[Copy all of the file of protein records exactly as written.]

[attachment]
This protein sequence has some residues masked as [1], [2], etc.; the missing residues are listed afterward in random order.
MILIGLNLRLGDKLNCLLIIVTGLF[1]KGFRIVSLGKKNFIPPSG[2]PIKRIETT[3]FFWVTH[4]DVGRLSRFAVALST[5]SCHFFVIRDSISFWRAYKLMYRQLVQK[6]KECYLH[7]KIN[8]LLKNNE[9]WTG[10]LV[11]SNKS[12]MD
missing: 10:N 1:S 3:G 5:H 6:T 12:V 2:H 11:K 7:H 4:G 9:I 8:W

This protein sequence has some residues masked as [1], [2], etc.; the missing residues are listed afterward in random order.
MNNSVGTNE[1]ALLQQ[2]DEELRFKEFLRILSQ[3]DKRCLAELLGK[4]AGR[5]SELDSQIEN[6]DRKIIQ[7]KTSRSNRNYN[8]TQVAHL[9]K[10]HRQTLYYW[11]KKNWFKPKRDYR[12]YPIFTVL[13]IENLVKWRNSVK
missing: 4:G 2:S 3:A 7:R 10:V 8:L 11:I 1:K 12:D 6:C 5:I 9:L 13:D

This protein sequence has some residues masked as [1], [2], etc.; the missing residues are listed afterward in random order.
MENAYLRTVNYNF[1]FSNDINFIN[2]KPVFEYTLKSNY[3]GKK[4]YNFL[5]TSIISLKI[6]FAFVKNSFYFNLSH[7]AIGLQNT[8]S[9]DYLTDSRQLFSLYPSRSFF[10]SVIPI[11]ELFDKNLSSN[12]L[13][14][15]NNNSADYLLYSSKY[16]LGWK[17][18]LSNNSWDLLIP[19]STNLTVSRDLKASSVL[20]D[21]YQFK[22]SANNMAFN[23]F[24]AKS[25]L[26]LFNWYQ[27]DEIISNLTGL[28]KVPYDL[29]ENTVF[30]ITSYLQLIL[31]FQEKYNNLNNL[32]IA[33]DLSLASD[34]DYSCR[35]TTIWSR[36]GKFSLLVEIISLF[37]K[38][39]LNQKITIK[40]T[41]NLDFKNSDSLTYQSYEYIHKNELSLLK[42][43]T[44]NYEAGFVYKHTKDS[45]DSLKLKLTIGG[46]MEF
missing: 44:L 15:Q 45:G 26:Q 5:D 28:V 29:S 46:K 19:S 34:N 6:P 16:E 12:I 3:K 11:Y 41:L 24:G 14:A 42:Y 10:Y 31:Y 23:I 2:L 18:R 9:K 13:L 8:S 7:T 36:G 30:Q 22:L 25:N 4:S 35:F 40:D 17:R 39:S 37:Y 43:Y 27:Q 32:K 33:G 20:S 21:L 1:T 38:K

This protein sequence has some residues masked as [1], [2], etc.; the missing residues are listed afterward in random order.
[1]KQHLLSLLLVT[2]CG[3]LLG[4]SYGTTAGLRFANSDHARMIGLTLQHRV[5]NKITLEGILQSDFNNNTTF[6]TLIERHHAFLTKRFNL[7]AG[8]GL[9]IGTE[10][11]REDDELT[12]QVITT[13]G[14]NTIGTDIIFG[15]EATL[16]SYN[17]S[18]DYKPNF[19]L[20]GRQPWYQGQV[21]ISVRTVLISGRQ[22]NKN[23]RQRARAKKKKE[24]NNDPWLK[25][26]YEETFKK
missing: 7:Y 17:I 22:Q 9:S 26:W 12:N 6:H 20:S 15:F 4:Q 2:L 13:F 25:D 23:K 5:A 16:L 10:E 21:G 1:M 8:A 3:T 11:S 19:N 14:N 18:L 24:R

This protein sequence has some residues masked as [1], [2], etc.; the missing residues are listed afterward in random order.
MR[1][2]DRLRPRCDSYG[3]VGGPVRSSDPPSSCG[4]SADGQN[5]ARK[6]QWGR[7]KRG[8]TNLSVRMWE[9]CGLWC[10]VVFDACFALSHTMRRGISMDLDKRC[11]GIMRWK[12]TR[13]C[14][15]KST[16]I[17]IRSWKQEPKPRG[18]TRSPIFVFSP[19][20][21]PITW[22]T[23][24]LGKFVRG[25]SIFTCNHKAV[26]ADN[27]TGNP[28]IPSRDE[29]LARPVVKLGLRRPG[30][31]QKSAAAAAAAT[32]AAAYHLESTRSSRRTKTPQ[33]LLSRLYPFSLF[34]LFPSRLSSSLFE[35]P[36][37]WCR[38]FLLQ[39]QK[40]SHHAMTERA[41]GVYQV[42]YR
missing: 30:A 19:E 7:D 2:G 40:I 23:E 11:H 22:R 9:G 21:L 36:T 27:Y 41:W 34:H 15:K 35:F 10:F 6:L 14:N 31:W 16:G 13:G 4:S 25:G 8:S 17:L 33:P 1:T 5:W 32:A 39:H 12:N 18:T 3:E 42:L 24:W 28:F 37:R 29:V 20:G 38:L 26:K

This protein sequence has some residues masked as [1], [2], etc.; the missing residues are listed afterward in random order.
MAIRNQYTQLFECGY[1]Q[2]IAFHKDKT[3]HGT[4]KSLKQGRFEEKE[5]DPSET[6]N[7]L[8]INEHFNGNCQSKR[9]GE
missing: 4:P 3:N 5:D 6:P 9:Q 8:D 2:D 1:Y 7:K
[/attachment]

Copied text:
This protein sequence has some residues masked as [1], [2], etc.; the missing residues are listed afterward in random order.
MILIGLNLRLGDKLNCLLIIVTGLF[1]KGFRIVSLGKKNFIPPSG[2]PIKRIETT[3]FFWVTH[4]DVGRLSRFAVALST[5]SCHFFVIRDSISFWRAYKLMYRQLVQK[6]KECYLH[7]KIN[8]LLKNNE[9]WTG[10]LV[11]SNKS[12]MD
missing: 10:N 1:S 3:G 5:H 6:T 12:V 2:H 11:K 7:H 4:G 9:I 8:W

This protein sequence has some residues masked as [1], [2], etc.; the missing residues are listed afterward in random order.
MNNSVGTNE[1]ALLQQ[2]DEELRFKEFLRILSQ[3]DKRCLAELLGK[4]AGR[5]SELDSQIEN[6]DRKIIQ[7]KTSRSNRNYN[8]TQVAHL[9]K[10]HRQTLYYW[11]KKNWFKPKRDYR[12]YPIFTVL[13]IENLVKWRNSVK
missing: 4:G 2:S 3:A 7:R 10:V 8:L 11:I 1:K 12:D 6:C 5:I 9:L 13:D

This protein sequence has some residues masked as [1], [2], etc.; the missing residues are listed afterward in random order.
MENAYLRTVNYNF[1]FSNDINFIN[2]KPVFEYTLKSNY[3]GKK[4]YNFL[5]TSIISLKI[6]FAFVKNSFYFNLSH[7]AIGLQNT[8]S[9]DYLTDSRQLFSLYPSRSFF[10]SVIPI[11]ELFDKNLSSN[12]L[13][14][15]NNNSADYLLYSSKY[16]LGWK[17][18]LSNNSWDLLIP[19]STNLTVSRDLKASSVL[20]D[21]YQFK[22]SANNMAFN[23]F[24]AKS[25]L[26]LFNWYQ[27]DEIISNLTGL[28]KVPYDL[29]ENTVF[30]ITSYLQLIL[31]FQEKYNNLNNL[32]IA[33]DLSLASD[34]DYSCR[35]TTIWSR[36]GKFSLLVEIISLF[37]K[38][39]LNQKITIK[40]T[41]NLDFKNSDSLTYQSYEYIHKNELSLLK[42][43]T[44]NYEAGFVYKHTKDS[45]DSLKLKLTIGG[46]MEF
missing: 44:L 15:Q 45:G 26:Q 5:D 28:V 29:S 46:K 19:S 34:N 6:P 16:E 12:I 3:K 11:Y 41:L 24:G 14:A 42:Y 10:Y 31:Y 23:I 2:L 18:R 9:K 13:L 8:S 7:T 36:G 30:Q 22:L 25:N 4:S 35:F 40:D 17:R 39:S 37:Y 43:Y 27:Q 32:K 33:G 20:S 21:L 1:T 38:K

This protein sequence has some residues masked as [1], [2], etc.; the missing residues are listed afterward in random order.
[1]KQHLLSLLLVT[2]CG[3]LLG[4]SYGTTAGLRFANSDHARMIGLTLQHRV[5]NKITLEGILQSDFNNNTTF[6]TLIERHHAFLTKRFNL[7]AG[8]GL[9]IGTE[10][11]REDDELT[12]QVITT[13]G[14]NTIGTDIIFG[15]EATL[16]SYN[17]S[18]DYKPNF[19]L[20]GRQPWYQGQV[21]ISVRTVLISGRQ[22]NKN[23]RQRARAKKKKE[24]NNDPWLK[25][26]YEETFKK
missing: 7:Y 17:I 22:Q 9:S 26:W 12:N 6:H 20:S 15:F 4:Q 2:L 13:F 25:D 23:K 5:A 16:L 10:E 21:G 1:M 8:A 3:T 11:S 19:N 14:N 18:L 24:R

This protein sequence has some residues masked as [1], [2], etc.; the missing residues are listed afterward in random order.
MR[1][2]DRLRPRCDSYG[3]VGGPVRSSDPPSSCG[4]SADGQN[5]ARK[6]QWGR[7]KRG[8]TNLSVRMWE[9]CGLWC[10]VVFDACFALSHTMRRGISMDLDKRC[11]GIMRWK[12]TR[13]C[14][15]KST[16]I[17]IRSWKQEPKPRG[18]TRSPIFVFSP[19][20][21]PITW[22]T[23][24]LGKFVRG[25]SIFTCNHKAV[26]ADN[27]TGNP[28]IPSRDE[29]LARPVVKLGLRRPG[30][31]QKSAAAAAAAT[32]AAAYHLESTRSSRRTKTPQ[33]LLSRLYPFSLF[34]LFPSRLSSSLFE[35]P[36][37]WCR[38]FLLQ[39]QK[40]SHHAMTERA[41]GVYQV[42]YR
missing: 30:A 19:E 7:D 2:G 40:I 23:E 11:H 22:R 9:G 21:L 36:T 27:Y 41:W 34:H 15:K 35:F 10:F 6:L 14:N 31:W 16:G 13:G 4:S 25:G 8:S 17:L 33:P 1:T 5:W 32:A 39:H 12:N 18:T 3:E 42:L 24:W 28:F 37:R 29:V 20:G 38:L 26:K

This protein sequence has some residues masked as [1], [2], etc.; the missing residues are listed afterward in random order.
MAIRNQYTQLFECGY[1]Q[2]IAFHKDKT[3]HGT[4]KSLKQGRFEEKE[5]DPSET[6]N[7]L[8]INEHFNGNCQSKR[9]GE
missing: 4:P 3:N 5:D 6:P 9:Q 8:D 2:D 1:Y 7:K